“What happens in Vegas, stays in Vegas” is, perhaps, the most brilliant marketing phrase in the world. Something happened in Vegas (Las Vegas) on Saturday the 13th of September, it will not stay in Vegas.
September 15-16 is Independence Day in Mexico and myriad other countries formerly colonies of Spain; it also is the kick-off of Hispanic Heritage Month in the United States of America.
The Las Vegas Hispanic community kicked off the month with a parade that was jammed with Mexicans, Guatemalans, Panamanians, Nicaraguans, Colombians, Ecuadorians and others from almost every country south of the Rio Grande. I even met people from Belize, formerly British Honduras.
It wasn’t the Rose Parade or a Presidential Inaugural Parade, certainly, but people from various national and local groups representing various communities in Mexico, for example, organized into informal marching groups, a smart marching drum and bugle corps, Mexican folk (folklorico) dancers, a hundred Zumba dancers, new and antique cars and marvelously, dozens of Mexican cowboys wearing Stetson western hats riding their horses in the last of the Wild West towns, Las Vegas, Nevada.
How fitting it was that Mexican cowboys rode in the parade, after all, it was Spanish settlers and their sons and grandson Mexicans that invented the “cowboy” (the Vaquero) in Mexico over two hundred years before Americans took to raising cattle west of the Mississippi River.
Watching these modern vaqueros ride in the parade also brings back history that in 1862 Colonel Porfirio Diaz ‘ horse soldiers of the Mexican Army routed/ destroyed beautifully plumed French Cavalry at the Battle of Puebla on the 5th of May, 1862, disrupting the French invasion of Mexico.
That fight for Mexican freedom morphed into a long dictatorship of the aforementioned Porfirio Diaz and the 20th Century’s first social and political revolution that helped change the world.
Led by a University of California educated slightly built bespectacled Francisco Madero, Mexicans in 1910 revolted against the 30-year long dictatorship of Porfirio Diaz and his government of oligarchs otherwise known as ossified old men.
Madero’s most loyal fighting general was former bandit and spectacularly charismatic Pancho Villa in the border state of Chihuahua whose call to arms raised an army – Division del Norte, that showed the world Mexicans continued to be the world’s finest light cavalry that they had demonstrated against the French forty eight years earlier.
Victor Alba, Spanish leftist-evolutionary, Franco prisoner who fled to Mexico and America in 1946 wrote a brilliant history — “The Mexicans – The Making of a Nation – in which he wondered how Pancho Villa’s troops could fight all day, travel overnight two hundred miles in railroad cars arrive at a battlefield and organize head on cavalry charges that overwhelmed the enemy like few cavalry in history.
Pancho Villa’s horse soldiers defeated government troops and counter-revolutionaries with great success all the way to Mexico City which they took easily.
Coming from the south was Emiliano Zapata’s army on foot. The two armies met in Mexico City. Fortunately for all, Villa and Zapata decided to not fight each other and modern Mexico was born. A little later, however, Mexican reactionary generals imported German military advisors who imported barbed wire from America and machine guns from Europe to fight off Villa’s horse soldiers and the famous Mexican cavalry faded into history — a casualty of modern warfare.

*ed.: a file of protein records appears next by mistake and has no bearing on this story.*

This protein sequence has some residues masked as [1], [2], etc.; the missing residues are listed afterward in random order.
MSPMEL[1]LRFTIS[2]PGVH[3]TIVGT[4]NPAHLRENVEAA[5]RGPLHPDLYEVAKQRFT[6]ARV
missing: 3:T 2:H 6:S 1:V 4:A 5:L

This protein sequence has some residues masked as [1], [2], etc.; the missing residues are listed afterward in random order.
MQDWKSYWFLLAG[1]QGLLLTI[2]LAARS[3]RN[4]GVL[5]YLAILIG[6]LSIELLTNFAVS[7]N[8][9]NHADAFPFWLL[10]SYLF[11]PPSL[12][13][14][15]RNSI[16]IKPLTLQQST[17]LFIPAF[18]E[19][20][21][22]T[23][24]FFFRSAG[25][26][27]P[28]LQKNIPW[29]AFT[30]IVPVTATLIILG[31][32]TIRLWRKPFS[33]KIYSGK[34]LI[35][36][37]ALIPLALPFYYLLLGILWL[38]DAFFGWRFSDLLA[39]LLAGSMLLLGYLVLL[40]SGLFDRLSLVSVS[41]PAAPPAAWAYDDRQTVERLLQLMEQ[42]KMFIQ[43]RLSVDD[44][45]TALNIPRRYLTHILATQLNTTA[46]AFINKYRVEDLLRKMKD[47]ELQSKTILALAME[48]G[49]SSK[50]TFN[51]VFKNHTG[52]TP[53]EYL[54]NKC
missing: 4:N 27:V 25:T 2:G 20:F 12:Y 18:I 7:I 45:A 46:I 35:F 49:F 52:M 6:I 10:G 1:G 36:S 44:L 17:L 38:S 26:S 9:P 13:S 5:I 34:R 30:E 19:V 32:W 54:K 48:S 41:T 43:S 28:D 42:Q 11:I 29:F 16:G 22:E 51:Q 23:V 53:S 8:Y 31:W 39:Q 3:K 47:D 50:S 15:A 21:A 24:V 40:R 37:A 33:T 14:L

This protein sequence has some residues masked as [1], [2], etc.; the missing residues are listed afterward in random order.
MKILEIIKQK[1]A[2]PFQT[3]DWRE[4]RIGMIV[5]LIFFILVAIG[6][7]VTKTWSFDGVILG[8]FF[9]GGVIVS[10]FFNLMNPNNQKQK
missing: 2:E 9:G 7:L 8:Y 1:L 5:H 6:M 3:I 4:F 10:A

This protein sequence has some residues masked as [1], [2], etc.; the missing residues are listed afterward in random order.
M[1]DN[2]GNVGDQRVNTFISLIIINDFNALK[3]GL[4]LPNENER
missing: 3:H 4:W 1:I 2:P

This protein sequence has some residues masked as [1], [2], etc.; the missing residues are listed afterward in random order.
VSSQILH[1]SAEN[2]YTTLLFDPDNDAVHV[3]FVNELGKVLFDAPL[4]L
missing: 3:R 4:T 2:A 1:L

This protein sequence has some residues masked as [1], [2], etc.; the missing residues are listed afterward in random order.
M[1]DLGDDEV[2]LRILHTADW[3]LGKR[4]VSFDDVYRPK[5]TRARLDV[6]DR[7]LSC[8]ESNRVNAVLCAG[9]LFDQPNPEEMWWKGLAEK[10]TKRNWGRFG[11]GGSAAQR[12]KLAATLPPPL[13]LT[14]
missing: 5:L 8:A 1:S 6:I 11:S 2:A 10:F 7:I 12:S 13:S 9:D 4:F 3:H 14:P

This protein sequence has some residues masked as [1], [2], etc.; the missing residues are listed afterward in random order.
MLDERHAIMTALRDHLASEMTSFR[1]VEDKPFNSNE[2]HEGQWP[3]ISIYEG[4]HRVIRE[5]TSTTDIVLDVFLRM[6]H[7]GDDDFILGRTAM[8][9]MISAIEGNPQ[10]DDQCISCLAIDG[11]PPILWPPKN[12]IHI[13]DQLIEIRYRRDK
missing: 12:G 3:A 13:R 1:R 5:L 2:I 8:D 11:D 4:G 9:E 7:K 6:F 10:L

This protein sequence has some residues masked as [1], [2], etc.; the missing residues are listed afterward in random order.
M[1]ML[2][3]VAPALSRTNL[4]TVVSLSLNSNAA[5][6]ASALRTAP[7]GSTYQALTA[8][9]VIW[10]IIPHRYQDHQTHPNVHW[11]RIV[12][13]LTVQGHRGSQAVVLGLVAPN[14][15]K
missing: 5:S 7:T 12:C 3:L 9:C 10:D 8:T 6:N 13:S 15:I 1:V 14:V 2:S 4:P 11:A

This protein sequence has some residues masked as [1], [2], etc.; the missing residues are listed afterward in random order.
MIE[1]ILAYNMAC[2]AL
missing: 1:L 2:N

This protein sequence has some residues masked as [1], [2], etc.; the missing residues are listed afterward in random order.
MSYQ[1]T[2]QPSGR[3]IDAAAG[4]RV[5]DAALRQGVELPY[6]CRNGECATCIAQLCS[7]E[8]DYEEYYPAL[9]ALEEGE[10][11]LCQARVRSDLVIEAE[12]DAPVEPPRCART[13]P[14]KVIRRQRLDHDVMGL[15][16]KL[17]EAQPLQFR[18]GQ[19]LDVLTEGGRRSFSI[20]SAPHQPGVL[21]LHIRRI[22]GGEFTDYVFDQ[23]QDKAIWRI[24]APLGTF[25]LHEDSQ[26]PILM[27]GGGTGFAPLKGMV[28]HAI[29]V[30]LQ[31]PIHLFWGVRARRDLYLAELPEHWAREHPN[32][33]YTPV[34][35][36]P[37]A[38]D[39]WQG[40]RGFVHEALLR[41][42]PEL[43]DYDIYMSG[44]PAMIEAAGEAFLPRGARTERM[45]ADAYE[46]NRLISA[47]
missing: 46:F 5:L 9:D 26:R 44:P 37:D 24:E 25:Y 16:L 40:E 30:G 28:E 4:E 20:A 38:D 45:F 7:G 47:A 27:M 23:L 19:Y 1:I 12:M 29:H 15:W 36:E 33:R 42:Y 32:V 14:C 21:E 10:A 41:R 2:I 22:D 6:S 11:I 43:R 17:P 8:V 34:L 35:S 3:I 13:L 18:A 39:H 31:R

This history-making Mexican Revolution lasted ten years and produced an unknown number of dead. We do know that there was a much smaller Mexican population in 1920’s census than in the 1910 census. Not all missing died, so where did the living go?
They came to the United States as they had since 1779 when Mexicans came to fight in the American Revolution and in 1861 when they came to fight in the American Civil War (on both sides). It was their great-great grandchildren I mingled with on the parade route and watched as they happily marched and danced their way into Downtown Las Vegas. Also in the crowd and in the marchers were recent immigrants from all the countries of Latin America.
Las Vegas is home to far more Hispanics than I ever realized. They come from everywhere; they work in the gigantic hotel and gaming industry of Las Vegas, they work in construction every day in 100-degree plus temperatures, they work in retail, services, law enforcement, media, mining, ranching, they flip burgers, run restaurants, run tax and notary services and seem to open new Mexican, Salvadoran and Cuban restaurants every week. They are everywhere.
They teach in schools, they study at the University of Nevada, Las Vegas and College of Southern Nevada, they practice law, many are running for political office for this November’s election and many of them gathered in Downtown Las Vegas to revel in and celebrate their commonalties in the United States of America.
Fittingly, the Grand Marshall of the parade was Nevada’s Governor, Brian Sandoval whose family came to the United States from Mexico when everyone rode horses, wore Stetsons and tamed the Wild West.
Contreras formerly wrote for the New America News Service of the New York Times